An Idea to Change Teacher Evaluation?
Teacher evaluation is a subject I have spent a considerable part of my administrative life thinking about, researching, teaching, mentoring, doing and evaluating. Teacher evaluators spend a great deal of time on this process if they do it with vigor. Even if teacher evaluators do the minimum required by law they spend a considerable amount of time doing the work.
Illinois teacher evaluation law changed in 2010 to require a research-based system (almost all districts in Illinois use The Danielson Frameworks) for teacher practice, and a student growth component must be a minimum of 30% of the teacher's summative evaluation rating. This law requires teachers to be rated using a four-tier rating system of Excellent, Proficient, Needs Improvement or Unsatisfactory. In my opinion, the requirement to rate teachers is often an impediment to a reflective process by the teacher to improve their performance.
I propose that the rules and regulations concerning both teacher and principal evaluation be modified to NOT include a summative rating. While this may seem like a radical change, I believe it would greatly increase the teacher's willingness to be reflective and actually change his/her own behavior. Adult learning research is very specific about how adults change behavior. Adults have to own the behavior change or the change will never occur, or it will only occur when those doing the evaluation are watching.
As a trade-off for not rating the teacher, Illinois teacher unions would need to agree to a process that allows the dismissal of tenured teachers, a process that results in the actual removal of the Unsatisfactory teacher from the classroom. In my proposal, this dismissal process would include the local teachers' union participating in the process to summatively dismiss a teacher.
A model for this possible dismissal process is presently employed in the Rockford School District. If a tenured teacher is determined to need remediation then the teacher enters a probationary period. During this probation the teacher is coached by both the teacher evaluator and also a union teacher who the administration has determined is exemplary in their field and has also passed the ISBE-required teacher evaluation training. At the conclusion of the probationary process, the administrator teacher evaluator would determine if the teacher has sufficiently remediated the deficiencies and can return to normal status. The union teacher coach then either supports the administrator's recommendation or does not support the recommendation. If the recommendation is supported the teacher is dismissed. If the recommendation is not supported then the case goes to a school district committee, with equal representation by union and administration, that makes the final determination.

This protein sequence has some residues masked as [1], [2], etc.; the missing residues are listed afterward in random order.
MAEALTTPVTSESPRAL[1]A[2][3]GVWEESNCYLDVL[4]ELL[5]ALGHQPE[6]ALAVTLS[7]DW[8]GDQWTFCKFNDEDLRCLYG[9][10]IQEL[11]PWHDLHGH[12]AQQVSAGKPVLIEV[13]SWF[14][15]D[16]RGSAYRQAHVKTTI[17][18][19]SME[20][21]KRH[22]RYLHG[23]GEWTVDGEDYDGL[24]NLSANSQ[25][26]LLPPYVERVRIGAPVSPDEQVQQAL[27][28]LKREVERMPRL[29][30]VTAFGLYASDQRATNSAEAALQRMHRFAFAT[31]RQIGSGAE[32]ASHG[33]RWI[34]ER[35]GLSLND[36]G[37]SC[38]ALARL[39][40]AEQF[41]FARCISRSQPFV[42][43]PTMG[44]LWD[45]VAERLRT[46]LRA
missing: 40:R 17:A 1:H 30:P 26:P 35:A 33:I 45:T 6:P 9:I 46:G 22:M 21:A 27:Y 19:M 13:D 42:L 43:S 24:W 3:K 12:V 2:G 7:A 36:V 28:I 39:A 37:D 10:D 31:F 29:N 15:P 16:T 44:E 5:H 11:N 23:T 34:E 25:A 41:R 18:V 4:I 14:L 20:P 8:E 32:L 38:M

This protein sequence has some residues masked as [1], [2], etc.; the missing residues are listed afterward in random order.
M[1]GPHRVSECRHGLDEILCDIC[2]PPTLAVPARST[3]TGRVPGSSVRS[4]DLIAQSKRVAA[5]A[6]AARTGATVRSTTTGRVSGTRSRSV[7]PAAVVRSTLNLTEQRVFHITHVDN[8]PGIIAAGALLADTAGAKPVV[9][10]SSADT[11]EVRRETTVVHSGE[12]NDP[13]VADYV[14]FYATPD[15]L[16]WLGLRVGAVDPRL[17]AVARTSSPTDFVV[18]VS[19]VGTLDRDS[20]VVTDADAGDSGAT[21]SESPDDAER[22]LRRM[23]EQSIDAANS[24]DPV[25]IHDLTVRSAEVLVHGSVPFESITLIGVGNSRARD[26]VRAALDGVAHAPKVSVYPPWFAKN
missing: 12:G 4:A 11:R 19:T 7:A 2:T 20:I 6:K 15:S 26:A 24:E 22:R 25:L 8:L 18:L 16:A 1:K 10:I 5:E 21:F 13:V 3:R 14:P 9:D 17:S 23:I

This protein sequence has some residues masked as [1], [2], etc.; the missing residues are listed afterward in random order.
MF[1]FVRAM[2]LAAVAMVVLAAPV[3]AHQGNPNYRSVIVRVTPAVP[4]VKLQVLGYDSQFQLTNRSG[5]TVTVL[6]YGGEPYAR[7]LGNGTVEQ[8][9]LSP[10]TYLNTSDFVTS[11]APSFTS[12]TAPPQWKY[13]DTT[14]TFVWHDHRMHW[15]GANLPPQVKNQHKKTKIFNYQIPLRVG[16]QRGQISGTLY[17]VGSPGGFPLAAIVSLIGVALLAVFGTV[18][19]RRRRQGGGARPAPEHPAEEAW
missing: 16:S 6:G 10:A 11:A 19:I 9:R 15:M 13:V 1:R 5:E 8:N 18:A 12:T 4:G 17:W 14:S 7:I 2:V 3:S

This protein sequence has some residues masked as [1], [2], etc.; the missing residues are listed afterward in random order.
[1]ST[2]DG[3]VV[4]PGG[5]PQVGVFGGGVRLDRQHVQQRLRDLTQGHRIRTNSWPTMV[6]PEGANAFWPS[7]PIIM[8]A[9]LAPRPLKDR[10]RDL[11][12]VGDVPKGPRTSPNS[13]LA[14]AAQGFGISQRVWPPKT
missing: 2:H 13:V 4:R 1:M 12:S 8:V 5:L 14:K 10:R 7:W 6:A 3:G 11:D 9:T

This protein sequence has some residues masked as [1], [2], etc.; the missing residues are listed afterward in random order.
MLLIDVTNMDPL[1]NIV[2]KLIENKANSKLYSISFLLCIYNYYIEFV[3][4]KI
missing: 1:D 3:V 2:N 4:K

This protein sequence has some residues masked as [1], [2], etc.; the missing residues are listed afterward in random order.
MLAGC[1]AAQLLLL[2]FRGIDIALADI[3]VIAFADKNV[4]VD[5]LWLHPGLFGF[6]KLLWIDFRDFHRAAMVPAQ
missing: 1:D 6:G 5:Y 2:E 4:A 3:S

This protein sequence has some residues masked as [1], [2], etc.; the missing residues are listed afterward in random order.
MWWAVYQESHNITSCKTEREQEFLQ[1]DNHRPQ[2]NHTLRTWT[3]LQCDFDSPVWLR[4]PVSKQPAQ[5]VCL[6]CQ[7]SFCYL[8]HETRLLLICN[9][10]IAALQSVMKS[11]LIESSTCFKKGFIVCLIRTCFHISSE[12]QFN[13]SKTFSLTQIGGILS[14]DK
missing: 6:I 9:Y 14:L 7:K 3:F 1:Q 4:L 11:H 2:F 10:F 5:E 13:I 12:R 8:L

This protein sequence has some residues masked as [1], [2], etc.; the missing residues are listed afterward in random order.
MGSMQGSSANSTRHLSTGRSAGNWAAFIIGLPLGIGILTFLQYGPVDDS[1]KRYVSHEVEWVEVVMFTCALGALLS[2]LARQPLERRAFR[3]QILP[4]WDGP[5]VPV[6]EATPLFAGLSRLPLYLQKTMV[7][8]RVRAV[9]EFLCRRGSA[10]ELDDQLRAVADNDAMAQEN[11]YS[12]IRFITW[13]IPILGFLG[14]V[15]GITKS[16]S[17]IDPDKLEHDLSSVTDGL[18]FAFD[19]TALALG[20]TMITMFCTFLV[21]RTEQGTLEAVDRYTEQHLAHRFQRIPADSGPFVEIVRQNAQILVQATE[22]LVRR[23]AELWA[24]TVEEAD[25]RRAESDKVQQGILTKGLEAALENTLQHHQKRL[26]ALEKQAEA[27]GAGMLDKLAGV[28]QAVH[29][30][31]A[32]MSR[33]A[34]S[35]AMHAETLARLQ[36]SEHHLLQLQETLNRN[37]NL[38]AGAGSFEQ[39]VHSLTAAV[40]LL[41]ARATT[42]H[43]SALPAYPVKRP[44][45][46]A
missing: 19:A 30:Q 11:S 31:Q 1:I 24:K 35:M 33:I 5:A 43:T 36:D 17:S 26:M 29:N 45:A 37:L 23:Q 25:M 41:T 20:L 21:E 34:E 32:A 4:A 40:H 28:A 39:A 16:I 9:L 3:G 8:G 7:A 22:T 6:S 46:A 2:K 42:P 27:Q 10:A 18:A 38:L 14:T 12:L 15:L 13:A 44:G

If teachers did not have to be concerned about the "rating," the emphasis in the discussion between the teacher and the evaluator would concentrate on best practices to improve instruction and student growth/achievement. I believe the rating of the teacher often breaks down the communication channel between the evaluator and the teacher and the rating becomes the emphasis, not the improvement of the teaching.
Does Getting Older (More Experienced) Change Your Leadership Style?